Referee Jack Reiss reflects on the Wilder-fury fight that he oversaw
But don’t you dare call it a long count, says referee Jack Reiss
JACK REISS was the first person that Tyson Fury saw upon waking from that famous fall against WBC heavyweight champion Deontay Wilder on December 1. The official, who has now refereed 712 bouts since 2001, watched carefully as Fury emerged from his slumber after being bludgeoned to the canvas in the 12th round.
Many referees would have stopped it there but Reiss, to his credit, allowed Fury to show he was fit enough to continue.
How highly does the Wilder-fury fight rank in terms of the most exciting fights you have worked during your career as a referee?
Oh, it’s right at the top. It was as good as a Gennady Golovkin fight – all the great ones. Yeah, it’s right at the top for me.
I have so much respect for both Tyson Fury and Deontay Wilder. Two big, big guys who gave it their all, with neither man ever looking to coast. It was a great fight and it’s a great time for the heavyweights. The last time it was this good for the division was back in the days of Mike Tyson, Riddick Bowe, Evander Holyfield, Lennox Lewis. And you know what? The rematch will be even better.
How surprised were you when Fury got back up in that amazing 12th round?
I was very surprised but, I must say, pleasantly. Again, I have so much respect for Fury. That man is truly incredible, a real fighter with incredible spirit. It would have been such a shame for me to have stopped that fight.
Were you ever close to stopping it?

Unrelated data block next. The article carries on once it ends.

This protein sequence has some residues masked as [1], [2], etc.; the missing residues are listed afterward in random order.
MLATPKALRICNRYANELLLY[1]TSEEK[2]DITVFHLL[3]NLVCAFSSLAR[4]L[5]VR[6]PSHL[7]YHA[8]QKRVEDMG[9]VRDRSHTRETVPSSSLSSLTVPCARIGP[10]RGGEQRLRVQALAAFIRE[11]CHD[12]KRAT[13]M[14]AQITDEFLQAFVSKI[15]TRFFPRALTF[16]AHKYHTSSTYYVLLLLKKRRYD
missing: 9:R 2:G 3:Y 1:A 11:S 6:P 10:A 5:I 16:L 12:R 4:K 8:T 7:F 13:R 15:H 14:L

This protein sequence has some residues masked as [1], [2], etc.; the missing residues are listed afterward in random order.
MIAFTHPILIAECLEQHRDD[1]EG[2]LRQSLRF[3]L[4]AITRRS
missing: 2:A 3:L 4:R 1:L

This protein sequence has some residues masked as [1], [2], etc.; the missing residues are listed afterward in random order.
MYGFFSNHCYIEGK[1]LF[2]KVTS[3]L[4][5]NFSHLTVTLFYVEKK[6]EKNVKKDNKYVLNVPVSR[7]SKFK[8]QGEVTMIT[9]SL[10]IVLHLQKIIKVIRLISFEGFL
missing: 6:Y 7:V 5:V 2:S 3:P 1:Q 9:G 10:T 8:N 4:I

No. I reached the count of four or five, and he opened his eyes – really like a person you had just woken up in bed – and Fury looked at me, he followed my instructions and he showed me he was fine and able to carry on. He had his senses and was in no way ‘gone.’
What do you say to those people who say you gave Fury a long or slow count?
That’s just ridiculous. I counted the way I usually count. People who say that [the count was slow] are just uneducated about boxing. I have looked at the fight [since] and not to pat myself on the back, but I was spot on. You know, no referee carries a stopwatch with them, but Fury got up at my count of nine and he was alert. That’s it.
The real goal for any referee is to check that the fighter is okay to carry on, that he is not too hurt to be able to do so. I asked Fury if he was okay when he got up, he told me he was, and then I asked him to walk to his left. Even a drunk can stagger forwards, so that is no indication that a fighter is okay. It’s key to ask them to walk to their left or their right. And Fury was able to do that.
Another thing that I took into consideration was the fact that, although it was a great fight, Fury didn’t take a whole lot of damage earlier in the fight. The 12th round, the championship round, you have to give the champion every chance as long as he can defend himself.
You also judge fights – who did you have winning the fight?
With all due respect, I’ll pass on that. I really hope to work the rematch, and I don’t want to show any favouritism to either man.
Was Wilder ever hurt in the fight, or in danger of going down in your opinion?
I don’t recall Wilder ever being close to being knocked down, but Fury did hit him with some good punches. But Wilder was smart and he held whenever he took a good punch, and he recovered quickly. He is a great athlete, he really is.
You know, I do see the rematch being even better. The reason is both guys are already talking about how they can improve on their performance. Wilder is saying he was too emotional and didn’t listen to his corner, but that he will in a rematch. Fury is saying he didn’t land enough counters when Wilder missed, but that he will do in a rematch.
On a scale of 1 to 5, how high does Fury getting back up in that 12th round rate to you, shock-wise?
It’s a 10! It’s an iconic moment for boxing. Like he said, he rose from the ashes. 99 out of 100 heavyweights wouldn’t have got back up from that, they would have laid there. So, it really is an iconic moment, for boxing, for Fury, and some have said for me, but I just did what I always do in a fight. You give every man a chance to continue as long as he can demonstrate to you that he is capable of doing so.
(Reiss was talking to James Slater)